MOSCOW (Reuters) - Russia’s Gazprom (GAZP.MM) and its partners will try to revitalise plans to develop one of the world’s largest gas finds with the unveiling in June of a new scheme that is likely to see the Arctic giant’s riches shipped abroad as super-cooled liquefied gas.
Sources in the Russian government, gas industry and the consortium formed to develop the Shtokman field said the partners will likely abandon plans to pipe half the gas to Europe and instead sell LNG to a wider global market in the radical revamp of the project.
The St Petersburg International Economic Forum in June, where Vladimir Putin is expected to give a keynote speech, will be the venue for the Shtokman consortium to announce a new approach to developing the field, where operating conditions feature 27-metre-high waves and vast shifting icebergs.
The emergence of a viable project to develop Shtokman’s 3.9 trillion cubic metres of gas - more than the reserves of gas-rich neighbour Norway’s entire continental shelf - would end nearly two decades of false starts with two different groups of investors.
It would also be a second chance in about as many months for Putin, who is in his final weeks as prime minister before his May 7 inauguration as president, to show he can secure the vast investments needed to sustain Russia’s vital energy industry.
Last week Russian state oil company Rosneft (ROSN.MM) and ExxonMobil (XOM.N) finalised a landmark venture which could ultimately invest $500 billion in Russian offshore zones, including development of its oil and gas prospects to the east of Shtokman in the Kara Sea.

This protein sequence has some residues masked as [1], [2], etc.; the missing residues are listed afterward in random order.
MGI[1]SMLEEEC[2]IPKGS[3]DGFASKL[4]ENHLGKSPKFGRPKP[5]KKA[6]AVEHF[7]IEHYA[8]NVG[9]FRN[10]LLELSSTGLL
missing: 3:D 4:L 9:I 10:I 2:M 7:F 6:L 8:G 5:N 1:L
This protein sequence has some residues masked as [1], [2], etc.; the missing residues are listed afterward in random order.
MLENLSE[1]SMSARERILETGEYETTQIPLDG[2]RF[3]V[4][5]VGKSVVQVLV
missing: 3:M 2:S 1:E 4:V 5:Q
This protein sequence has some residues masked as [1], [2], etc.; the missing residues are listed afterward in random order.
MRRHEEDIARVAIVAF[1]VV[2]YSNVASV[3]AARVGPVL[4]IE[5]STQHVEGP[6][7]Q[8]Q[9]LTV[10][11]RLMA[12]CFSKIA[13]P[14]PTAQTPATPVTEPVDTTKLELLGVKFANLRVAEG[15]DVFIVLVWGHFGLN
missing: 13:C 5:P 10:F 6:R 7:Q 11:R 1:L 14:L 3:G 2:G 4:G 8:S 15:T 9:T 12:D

The biggest foe of the Barents Sea gas project as it stands now is shale gas. Since the founding of the consortium the mass production of gas from shale in the United States has savaged prices there for liquefied gas.
As a result Putin met the partners last month and held out the prospect of additional tax holidays, deemed necessary by the foreign partners to make the project viable.
His government, concerned in particular about falling oil output, approved a sweeping package of fiscal incentives for capital-intensive projects in Russia’s inhospitable Arctic zones earlier this month.
The partners, who include Norway’s Statoil (STL.OL) and Total (TOTF.PA) of France, are considering whether to abandon a plan to pipe half Shtokman’s gas to Europe in favour of liquefied natural gas (LNG), the sources said.
“We haven’t made a final decision on this proposal of Gazprom yet,” a consortium source said. “One element of the decision is to see how much of a redesign we have to do.”
But several sources said the consortium had cancelled all construction tenders while the technical parameters are undergoing revision, potentially setting back gas production from the current planned launch in 2016.
“At the moment the technical configuration of the project doesn’t suit any of the shareholders, so they are not prepared to take a final investment decision,” another source in the consortium said.
“They could sign (agreements on) new technical solutions and a new configuration for the project at the St. Petersburg forum. After that it could be a year before a final investment decision is taken. They need time to call new tenders and find new contractors.”
A decision to pursue an LNG-only project would put flesh on Putin’s orders to Gazprom to focus on super-cooled liquefied natural gas, which, unlike the pipeline gas exports which provide Gazprom with the bulk of its revenue, can be shipped by tanker to the highest bidder.
Putin highlighted Shtokman last month in a broadside against Gazprom as he called on the company to wean itself off pipeline exports to Europe.
Additional reporting by Dmitry Zhdannikov; Writing by Melissa Akin; Editing by Greg Mahlich